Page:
Striperquest ‘24 Open To The Angling Public! - The Fisherman

Striperquest ‘24 Open To The Angling Public!

striperquest
The second annual StriperQuest event in 2024 opens up our Northeast Striped Bass Study to a 50-boat field on May 16.

Get involved in a day of fishing, science, and competition.

The Northeast Striped Bass Study was born in December of 2018 during an annual meeting of the Gray Fishtag Research advisory council.   That’s where The Fisherman’s Mike Caruso – egged on by Wicked Tuna’s Capt. Dave Marciano and former Navionics staffer Paul Michele now with CED Marine – stood up during a discussion about satellite tagging efforts on roosterfish, sailfish and marlin and said “what about striped bass?”

In May of 2019, the folks from Gray Fishtag Research showed up in New York City with the first two of three MiniPAT devices destined for deployment on what we believe today were post-spawn striped bass which had dropped out of the Hudson River, fish named Liberty and Freedom.  Later around the Fourth of July we would fit another hefty striped bass with a MiniPAT device off Montauk on a fish name Independence.

As we kick off another year of tagging efforts in 2024, the latest tally on satellite-tracking devices deployed by our Northeast Striped Bass Study team stands at 23 fish.

2019 – Liberty, Freedom & Independence (3)

2020 – Cora & Rona (2)

2021 – Navionics, AFW, Hail Mary, Seaguar, PENN, Uncle Fred, & RFA (7)

2022 – Pappy Jim, Van Staal, Seguar Striper, Berkeley, Marlin Maniac & Tyman (6)

2023 – Striped Critter, Quest I, & three additional unnamed fish (5)

Developed by Wildlife Computers, the MiniPAT is a pop-up archival transmitting tag (PAT tag, also known as a PSAT) designed to track the large-scale movements and behavior of fish and other animals.  Depth, temperature, and light-level data, among others, are collected and summarized for transmission and archived in onboard memory. On a preset date programmed by our team at Gray Fishtag Research, the tag releases from its host animal (which in this case of course is a striped bass), surfaces, and uploads a summary of the archived data to Argos satellites.

If you’ve been following along with this work, you know the amazing data that we’ve been able to compile along the way.  Go to TheFisherman.com, select Topics from the top navigation bar and go to Striped Bass Study for a complete rundown on 5 years’ worth of satellite tagging work done so far.  It is our hope that researchers, scientists or fisheries managers at some point along the way will come to us with a simple request, “can we see that data on those 23 sat-tagged stripers you’ve collected?”  The answer is an unequivocal “yes” – from the start of this project back in 2019, our hope has always been that members of the academic world might want to take look at the data collected through this unique tagging effort.

And whenever that wonderful day might happen, we’re going to continue on with our efforts to catch, tag and release big striped bass in hopes of better understanding this iconic species.  In fact, coming up on May 16th of this year, we plan on deploying three more MiniPAT devices on jumbo stripers in the NY Bight, and this time around we’re hoping to get readers of The Fisherman Magazine personally involved – hands-on as they say – in this effort.

TAGGING-WINNERS
Cash prizes for the most measure, tagged and released striped bass at StriperQuest will be awarded to the top three finishing teams on May 16, with a striped bass mount from Gray Trophy Fish Mounts going to the first place team, with other prizes awarded by Northeast Striped Bass Study Sponsors.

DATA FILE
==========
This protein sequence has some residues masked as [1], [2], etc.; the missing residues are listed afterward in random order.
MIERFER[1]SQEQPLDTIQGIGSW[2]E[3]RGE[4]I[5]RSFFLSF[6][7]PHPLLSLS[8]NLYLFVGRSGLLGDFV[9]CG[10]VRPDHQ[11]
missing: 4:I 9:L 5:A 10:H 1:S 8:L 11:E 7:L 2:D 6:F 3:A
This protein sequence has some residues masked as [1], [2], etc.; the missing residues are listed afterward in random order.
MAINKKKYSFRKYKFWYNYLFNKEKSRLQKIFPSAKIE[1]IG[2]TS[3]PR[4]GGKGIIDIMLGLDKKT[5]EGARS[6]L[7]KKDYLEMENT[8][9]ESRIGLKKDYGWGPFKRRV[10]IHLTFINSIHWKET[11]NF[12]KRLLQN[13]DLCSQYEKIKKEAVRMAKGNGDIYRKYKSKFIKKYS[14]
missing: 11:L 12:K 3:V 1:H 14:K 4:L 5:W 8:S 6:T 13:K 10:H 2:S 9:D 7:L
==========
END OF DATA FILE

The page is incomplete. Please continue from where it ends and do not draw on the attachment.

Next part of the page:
Striper Quest

After what we’ve referred to around the office as a “soft opening” in 2023, we’re pulling the wrappings off the second annual StriperQuest event in 2024, launching the largest single day of striped bass tagging ever.  The festivities get underway on Wednesday, May 15, 2024 at the captains meeting to be held at Ross Brewery, 909 Main Street in Belford, NJ (732-835-7677).  The tournament headquarters for the event, the captains meeting is where tournament tagging kits will be distributed and all StriperQuest rules sheets must be signed and dropped off for the tournament officials.

Open to a limited field of just 50 boats, StriperQuest is a catch and release only tournament aimed at successfully tagging as many striped bass as possible on a single day of fishing.  Each tournament crew will be given a package including tags, catch cards and one tagging stick; the goal for the day is to catch as many striped bass as possible, each to be tagged with the information filled out on each corresponding catch card to be handed in at the end of the tournament day.  The official kickoff will begin with mandatory boat check-in off Bahr’s Landing in Highlands at 6:30 a.m. with lines in at 7 a.m. and out by 2:30 p.m.  The completed Gray Fishtag Research catch cards must then be brought to Ross Brewery no later than 4:30 p.m. to qualify for prizes for the most measured, tagged and released striped bass.

  • 1st Place – Cash 50%*, Striped Bass Mount from Gray Trophy Fish Mounts
  • 2nd Place – Cash 30%*
  • 3rd Place – Cash 20%*

(*15% of entry fee contribution will go to Gray FishTag Research)

For striped bass (and only striped bass) to be counted in the tournament, it must be properly tagged and released with Gray Fishtag Research green tag issued for this tournament. Boats must video with time/date stamp the fish tagged and being released with the green tag card with number included in clip.  In the event of an overall tie, the very first released and recorded striped bass of the day will be the winner. The first striped bass caught, tagged and released will receive a striped bass mount courtesy of Gray Trophy Fish Mounts.